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Common Questions About the Flu Answered

By Jeff Hayward

Medically Reviewed by Patty Weasler, RN

The 2018 flu season outbreak was one of the worst in recent history, and caused people to become more concerned and ask a lot of questions – which is a fair thing to do when faced with a widespread illness.

However, with the questions come some misdirected answers and myths, so let’s take a look at what health experts have to say about 12 common inquiries about the flu…

1. How Deadly is the Flu?

The flu claims lives every year, and the 2018 version is particularly deadly and is making headlines because of this. Fortune explains that 34-people in San Diego, California died from the flu during the last week of 2017 alone.

However, the same source explains that about 5 to 20-percent of the population gets the flu each year, and while “hundreds of thousands” are hospitalized as a result, “tens of thousands die” – which is why everyone “who’s medically capable” should get a flu shot, even though it’s less effective this season.

2. Why Does the Flu Have a ‘Season’?

While colds and coughs can appear any time of year, the flu typically peaks between December and February, notes the same source – which is why it’s a good idea to get the flu shot in the fall, to get ahead of the virus.

Why does the flu rear its ugly head in winter? While there’s no definitive answer, the source notes experts believe the virus thrives better in dry, wintry conditions, while “low humidity may also make it easier for the flu to attack the lungs.” The cross-travel boom during the holidays may open the door to different flu strains, it adds.

3. How to Shield Your Family From Flu

Despite the lowered effectiveness of the flu shot this year compared to previous year, the Centers for Disease Control and Prevention (CDC) still says a flu shot is the single biggest deterrent of the flu virus. You should get one by the end of October, says the source, but you can still get one today as flu season can extend well into spring.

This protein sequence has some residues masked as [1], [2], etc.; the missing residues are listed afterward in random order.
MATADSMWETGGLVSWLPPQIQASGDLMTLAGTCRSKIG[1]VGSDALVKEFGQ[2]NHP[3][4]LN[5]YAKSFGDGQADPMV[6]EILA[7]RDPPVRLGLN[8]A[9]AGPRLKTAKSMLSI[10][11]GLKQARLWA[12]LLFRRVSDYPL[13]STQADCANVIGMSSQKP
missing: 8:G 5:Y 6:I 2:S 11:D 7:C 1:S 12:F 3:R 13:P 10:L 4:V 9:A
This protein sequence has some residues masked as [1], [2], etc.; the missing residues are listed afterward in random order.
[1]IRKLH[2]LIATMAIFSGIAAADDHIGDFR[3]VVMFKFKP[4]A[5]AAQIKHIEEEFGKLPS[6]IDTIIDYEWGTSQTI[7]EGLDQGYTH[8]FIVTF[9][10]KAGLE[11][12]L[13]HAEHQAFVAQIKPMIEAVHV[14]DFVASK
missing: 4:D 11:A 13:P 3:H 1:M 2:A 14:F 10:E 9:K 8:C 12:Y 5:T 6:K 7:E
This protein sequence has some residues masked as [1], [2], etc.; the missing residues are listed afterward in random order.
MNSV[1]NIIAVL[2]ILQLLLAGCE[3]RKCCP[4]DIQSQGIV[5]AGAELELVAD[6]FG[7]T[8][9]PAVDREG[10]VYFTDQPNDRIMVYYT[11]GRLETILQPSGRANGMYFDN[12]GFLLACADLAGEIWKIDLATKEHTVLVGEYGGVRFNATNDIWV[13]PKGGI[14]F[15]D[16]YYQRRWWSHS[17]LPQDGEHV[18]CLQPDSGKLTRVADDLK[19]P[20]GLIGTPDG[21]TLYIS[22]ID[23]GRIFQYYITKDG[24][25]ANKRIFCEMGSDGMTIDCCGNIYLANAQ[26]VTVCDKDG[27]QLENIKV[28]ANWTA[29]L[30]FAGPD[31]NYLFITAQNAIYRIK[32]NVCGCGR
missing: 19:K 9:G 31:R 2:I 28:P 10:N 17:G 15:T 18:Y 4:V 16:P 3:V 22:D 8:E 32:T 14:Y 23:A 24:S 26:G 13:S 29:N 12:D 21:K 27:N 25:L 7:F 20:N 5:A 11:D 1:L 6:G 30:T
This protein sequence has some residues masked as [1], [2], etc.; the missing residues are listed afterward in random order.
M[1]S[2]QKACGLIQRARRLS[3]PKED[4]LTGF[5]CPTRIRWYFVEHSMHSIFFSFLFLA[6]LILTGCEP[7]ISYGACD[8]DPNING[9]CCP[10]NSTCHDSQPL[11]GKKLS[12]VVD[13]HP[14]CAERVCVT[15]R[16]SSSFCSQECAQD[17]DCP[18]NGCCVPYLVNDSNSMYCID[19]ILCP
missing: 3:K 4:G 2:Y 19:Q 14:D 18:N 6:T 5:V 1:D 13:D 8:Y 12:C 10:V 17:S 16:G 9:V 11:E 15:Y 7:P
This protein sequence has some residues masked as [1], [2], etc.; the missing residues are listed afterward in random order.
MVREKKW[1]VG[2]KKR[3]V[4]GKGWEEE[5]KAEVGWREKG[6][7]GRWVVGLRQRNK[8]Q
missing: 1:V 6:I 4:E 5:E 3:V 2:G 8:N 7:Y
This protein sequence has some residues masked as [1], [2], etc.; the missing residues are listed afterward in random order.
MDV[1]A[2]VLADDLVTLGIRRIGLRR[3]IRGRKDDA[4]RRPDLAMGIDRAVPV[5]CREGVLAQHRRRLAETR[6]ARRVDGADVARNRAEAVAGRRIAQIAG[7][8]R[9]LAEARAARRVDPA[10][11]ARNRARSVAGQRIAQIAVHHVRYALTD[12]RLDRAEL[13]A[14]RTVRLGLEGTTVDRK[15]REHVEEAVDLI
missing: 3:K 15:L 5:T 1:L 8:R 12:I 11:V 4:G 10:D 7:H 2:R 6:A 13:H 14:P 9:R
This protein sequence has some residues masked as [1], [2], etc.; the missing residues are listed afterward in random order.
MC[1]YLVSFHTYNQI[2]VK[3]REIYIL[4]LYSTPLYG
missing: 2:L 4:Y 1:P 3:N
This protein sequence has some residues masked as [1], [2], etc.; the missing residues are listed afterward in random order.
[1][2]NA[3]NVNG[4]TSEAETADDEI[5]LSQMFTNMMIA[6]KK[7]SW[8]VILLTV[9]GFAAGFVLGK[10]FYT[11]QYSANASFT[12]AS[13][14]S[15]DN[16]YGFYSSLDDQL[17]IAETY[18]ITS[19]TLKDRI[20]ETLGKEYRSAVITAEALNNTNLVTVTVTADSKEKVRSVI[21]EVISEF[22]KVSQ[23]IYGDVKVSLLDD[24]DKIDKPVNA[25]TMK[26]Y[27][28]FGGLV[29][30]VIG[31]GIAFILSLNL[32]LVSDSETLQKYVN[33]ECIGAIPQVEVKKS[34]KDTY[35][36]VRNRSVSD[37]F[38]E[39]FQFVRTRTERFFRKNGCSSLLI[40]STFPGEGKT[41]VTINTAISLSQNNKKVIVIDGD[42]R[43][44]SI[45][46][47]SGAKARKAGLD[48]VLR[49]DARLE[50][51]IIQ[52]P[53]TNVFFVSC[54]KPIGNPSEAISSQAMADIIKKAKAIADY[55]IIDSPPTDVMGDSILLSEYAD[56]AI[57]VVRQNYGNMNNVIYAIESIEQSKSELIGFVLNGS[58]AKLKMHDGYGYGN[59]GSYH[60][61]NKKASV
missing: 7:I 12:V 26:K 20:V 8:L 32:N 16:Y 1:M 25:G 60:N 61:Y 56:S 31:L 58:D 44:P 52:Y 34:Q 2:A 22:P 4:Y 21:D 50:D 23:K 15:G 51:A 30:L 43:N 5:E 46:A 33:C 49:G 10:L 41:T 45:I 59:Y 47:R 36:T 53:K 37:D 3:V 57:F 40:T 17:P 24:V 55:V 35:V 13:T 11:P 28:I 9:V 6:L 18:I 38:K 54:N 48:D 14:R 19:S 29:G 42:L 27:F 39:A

Aside from getting your eligible family members vaccinated, the CDC also says there are “preventive actions” you can practice every day including avoiding people who are sick, properly covering coughs and sneezes (into a tissue or into your upper sleeve), and proper hand washing. (Check out our article on Flu Symptoms in Kids: Signs Your Child Has The Flu).

4. Should I Get The Flu Shot Even If It’s Not As Effective?

Yes, it’s true this year’s flu shot is less effective against the dominant strain, H3N2. However, it’s not the only flu virus out there, so getting a shot can still provide you protection – more than the 0-percent effectiveness of avoiding a shot altogether.

In fact, Fortune said in January that it’s expected “millions” more Americans will get the flu as other strains such as H1N1 rise up. So protect yourself now, and avoid the headache – literally.

5. Immunity Takes Time

After you get the flu shot, it doesn’t mean you’re protected right away. This may be leading some people to believe myths such as the vaccine itself is causing illness, or that the shot is not effective at all – the truth is, the person may have already contracted the virus by the time the vaccine becomes effective.

The truth is that it takes around two weeks after getting a flu vaccine for it to provide any protection against the flu bug, as it takes time for the antibodies that fight off the virus to develop in your body, notes WebMD.

6. How Does the Flu Spread?

The flu bug can be passed from person to person directly and indirectly. The CDC explains that someone with the virus may be able to infect another person from up to 6-feet away through coughing, sneezing or even just talking. The droplets containing the flu may land on another person or be inhaled, it adds.

Meanwhile, although a less common culprit, people can still get the flu by touching objects with an active virus on it and then touching their mouth or nose, says the CDC. The CDC reports that the flu virus can live up to 48-hours on some surfaces. This is why hand washing is important, especially if there are sick people in the home.

7. What’s the Flu Shot and Egg Connection?